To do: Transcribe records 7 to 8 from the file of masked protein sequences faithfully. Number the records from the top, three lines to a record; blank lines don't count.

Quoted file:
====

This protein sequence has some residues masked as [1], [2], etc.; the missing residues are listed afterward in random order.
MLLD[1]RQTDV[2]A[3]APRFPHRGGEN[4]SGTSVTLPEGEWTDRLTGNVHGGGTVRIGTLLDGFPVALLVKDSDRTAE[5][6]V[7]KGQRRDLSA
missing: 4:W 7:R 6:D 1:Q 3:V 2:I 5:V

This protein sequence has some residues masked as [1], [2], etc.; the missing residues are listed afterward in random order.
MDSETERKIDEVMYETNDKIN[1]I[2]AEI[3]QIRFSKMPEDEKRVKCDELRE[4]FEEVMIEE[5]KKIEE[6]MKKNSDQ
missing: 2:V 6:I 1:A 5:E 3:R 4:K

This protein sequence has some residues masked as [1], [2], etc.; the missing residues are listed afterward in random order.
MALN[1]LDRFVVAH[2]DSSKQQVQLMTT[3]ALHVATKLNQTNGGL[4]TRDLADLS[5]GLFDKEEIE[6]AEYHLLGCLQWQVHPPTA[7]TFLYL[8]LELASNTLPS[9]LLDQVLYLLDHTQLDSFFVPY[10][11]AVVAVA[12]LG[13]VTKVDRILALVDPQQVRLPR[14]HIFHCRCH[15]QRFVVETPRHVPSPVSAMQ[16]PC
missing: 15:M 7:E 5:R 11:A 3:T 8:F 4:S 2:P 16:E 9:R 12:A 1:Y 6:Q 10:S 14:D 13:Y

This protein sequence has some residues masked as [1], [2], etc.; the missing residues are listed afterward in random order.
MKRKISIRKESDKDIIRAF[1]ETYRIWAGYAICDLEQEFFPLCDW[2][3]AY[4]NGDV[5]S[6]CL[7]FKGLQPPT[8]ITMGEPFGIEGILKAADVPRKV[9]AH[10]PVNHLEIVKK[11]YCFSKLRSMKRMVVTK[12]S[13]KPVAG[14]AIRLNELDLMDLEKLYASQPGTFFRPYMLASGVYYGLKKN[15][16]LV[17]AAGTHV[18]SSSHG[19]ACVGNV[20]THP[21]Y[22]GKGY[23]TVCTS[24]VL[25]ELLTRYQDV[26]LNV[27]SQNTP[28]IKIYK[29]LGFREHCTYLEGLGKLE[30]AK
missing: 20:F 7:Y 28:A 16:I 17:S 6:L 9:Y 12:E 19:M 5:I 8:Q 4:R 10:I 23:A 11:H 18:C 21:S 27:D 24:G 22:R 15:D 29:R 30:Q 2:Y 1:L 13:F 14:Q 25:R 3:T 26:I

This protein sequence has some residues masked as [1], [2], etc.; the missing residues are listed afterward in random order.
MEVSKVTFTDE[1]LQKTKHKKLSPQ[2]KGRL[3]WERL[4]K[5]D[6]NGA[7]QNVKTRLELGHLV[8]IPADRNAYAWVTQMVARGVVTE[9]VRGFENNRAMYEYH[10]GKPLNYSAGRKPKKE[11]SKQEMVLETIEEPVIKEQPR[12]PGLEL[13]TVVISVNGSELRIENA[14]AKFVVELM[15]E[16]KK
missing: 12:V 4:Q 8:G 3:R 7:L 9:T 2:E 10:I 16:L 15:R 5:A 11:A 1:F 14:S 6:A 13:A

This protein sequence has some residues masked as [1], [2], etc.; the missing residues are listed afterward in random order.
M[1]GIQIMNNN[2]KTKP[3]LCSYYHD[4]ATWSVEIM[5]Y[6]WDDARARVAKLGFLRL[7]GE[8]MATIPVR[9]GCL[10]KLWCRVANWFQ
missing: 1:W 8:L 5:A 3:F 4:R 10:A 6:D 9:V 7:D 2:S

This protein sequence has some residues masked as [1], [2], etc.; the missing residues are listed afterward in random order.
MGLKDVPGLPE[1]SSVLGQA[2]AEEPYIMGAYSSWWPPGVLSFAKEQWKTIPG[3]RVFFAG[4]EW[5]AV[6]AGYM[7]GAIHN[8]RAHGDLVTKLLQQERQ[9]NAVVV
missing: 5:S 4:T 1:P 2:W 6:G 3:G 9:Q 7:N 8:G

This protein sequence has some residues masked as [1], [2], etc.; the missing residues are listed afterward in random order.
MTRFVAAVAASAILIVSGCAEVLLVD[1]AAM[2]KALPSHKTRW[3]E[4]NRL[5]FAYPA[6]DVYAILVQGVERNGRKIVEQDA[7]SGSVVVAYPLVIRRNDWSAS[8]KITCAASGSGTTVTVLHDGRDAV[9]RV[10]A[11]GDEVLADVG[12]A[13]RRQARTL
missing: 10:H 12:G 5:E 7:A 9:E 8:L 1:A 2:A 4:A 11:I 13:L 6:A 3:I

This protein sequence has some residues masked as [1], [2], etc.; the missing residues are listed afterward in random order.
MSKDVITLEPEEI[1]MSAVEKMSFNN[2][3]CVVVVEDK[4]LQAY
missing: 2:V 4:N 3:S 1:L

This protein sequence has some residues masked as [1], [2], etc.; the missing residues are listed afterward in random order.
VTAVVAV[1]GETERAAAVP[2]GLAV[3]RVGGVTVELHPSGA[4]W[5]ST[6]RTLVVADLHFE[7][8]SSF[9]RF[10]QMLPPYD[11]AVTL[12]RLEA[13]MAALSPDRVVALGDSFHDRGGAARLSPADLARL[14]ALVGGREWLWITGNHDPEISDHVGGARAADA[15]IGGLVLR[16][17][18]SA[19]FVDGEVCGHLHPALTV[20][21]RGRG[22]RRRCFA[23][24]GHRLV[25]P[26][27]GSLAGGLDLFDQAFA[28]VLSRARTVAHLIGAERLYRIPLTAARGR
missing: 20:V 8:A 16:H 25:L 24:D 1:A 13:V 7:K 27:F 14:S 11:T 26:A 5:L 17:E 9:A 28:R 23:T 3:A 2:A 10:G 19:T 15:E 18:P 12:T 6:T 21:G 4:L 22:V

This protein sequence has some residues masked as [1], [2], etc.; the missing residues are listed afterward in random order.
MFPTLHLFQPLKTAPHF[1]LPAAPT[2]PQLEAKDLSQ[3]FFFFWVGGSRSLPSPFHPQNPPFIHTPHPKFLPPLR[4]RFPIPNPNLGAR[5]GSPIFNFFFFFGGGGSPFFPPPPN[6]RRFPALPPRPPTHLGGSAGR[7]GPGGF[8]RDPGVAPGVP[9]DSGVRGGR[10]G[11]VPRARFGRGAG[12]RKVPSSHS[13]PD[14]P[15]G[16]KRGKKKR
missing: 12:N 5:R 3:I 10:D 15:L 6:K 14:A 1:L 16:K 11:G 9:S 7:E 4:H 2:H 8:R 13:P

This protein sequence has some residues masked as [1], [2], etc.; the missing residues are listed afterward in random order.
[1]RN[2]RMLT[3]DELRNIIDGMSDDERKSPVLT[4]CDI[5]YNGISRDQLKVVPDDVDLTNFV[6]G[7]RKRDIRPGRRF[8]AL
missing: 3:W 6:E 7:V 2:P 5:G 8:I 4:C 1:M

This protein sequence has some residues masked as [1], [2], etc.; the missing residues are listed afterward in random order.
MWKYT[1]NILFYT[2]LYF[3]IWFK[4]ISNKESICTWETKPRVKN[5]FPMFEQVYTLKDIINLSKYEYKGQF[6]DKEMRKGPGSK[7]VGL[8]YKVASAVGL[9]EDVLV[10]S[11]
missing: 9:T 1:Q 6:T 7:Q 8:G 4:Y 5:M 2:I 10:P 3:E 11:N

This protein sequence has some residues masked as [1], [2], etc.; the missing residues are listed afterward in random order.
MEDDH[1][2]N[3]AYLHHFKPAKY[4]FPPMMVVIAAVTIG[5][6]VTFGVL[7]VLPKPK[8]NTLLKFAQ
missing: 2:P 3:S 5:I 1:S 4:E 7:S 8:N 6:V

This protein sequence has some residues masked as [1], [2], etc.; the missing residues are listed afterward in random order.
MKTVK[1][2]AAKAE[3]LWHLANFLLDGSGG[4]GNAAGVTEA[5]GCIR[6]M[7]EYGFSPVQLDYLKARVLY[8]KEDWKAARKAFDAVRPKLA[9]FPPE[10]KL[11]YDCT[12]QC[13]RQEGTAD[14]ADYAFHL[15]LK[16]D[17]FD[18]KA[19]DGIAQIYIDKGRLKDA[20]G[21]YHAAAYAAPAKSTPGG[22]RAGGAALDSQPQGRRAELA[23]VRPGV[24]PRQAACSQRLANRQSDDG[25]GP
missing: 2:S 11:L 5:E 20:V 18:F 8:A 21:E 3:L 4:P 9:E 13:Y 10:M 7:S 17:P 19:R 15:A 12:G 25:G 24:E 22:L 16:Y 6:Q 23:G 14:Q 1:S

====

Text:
This protein sequence has some residues masked as [1], [2], etc.; the missing residues are listed afterward in random order.
MGLKDVPGLPE[1]SSVLGQA[2]AEEPYIMGAYSSWWPPGVLSFAKEQWKTIPG[3]RVFFAG[4]EW[5]AV[6]AGYM[7]GAIHN[8]RAHGDLVTKLLQQERQ[9]NAVVV
missing: 5:S 4:T 1:P 2:W 6:G 3:G 9:Q 7:N 8:G

This protein sequence has some residues masked as [1], [2], etc.; the missing residues are listed afterward in random order.
MTRFVAAVAASAILIVSGCAEVLLVD[1]AAM[2]KALPSHKTRW[3]E[4]NRL[5]FAYPA[6]DVYAILVQGVERNGRKIVEQDA[7]SGSVVVAYPLVIRRNDWSAS[8]KITCAASGSGTTVTVLHDGRDAV[9]RV[10]A[11]GDEVLADVG[12]A[13]RRQARTL
missing: 10:H 12:G 5:E 7:A 9:E 8:L 1:A 2:A 4:A 11:I 13:L 6:A 3:I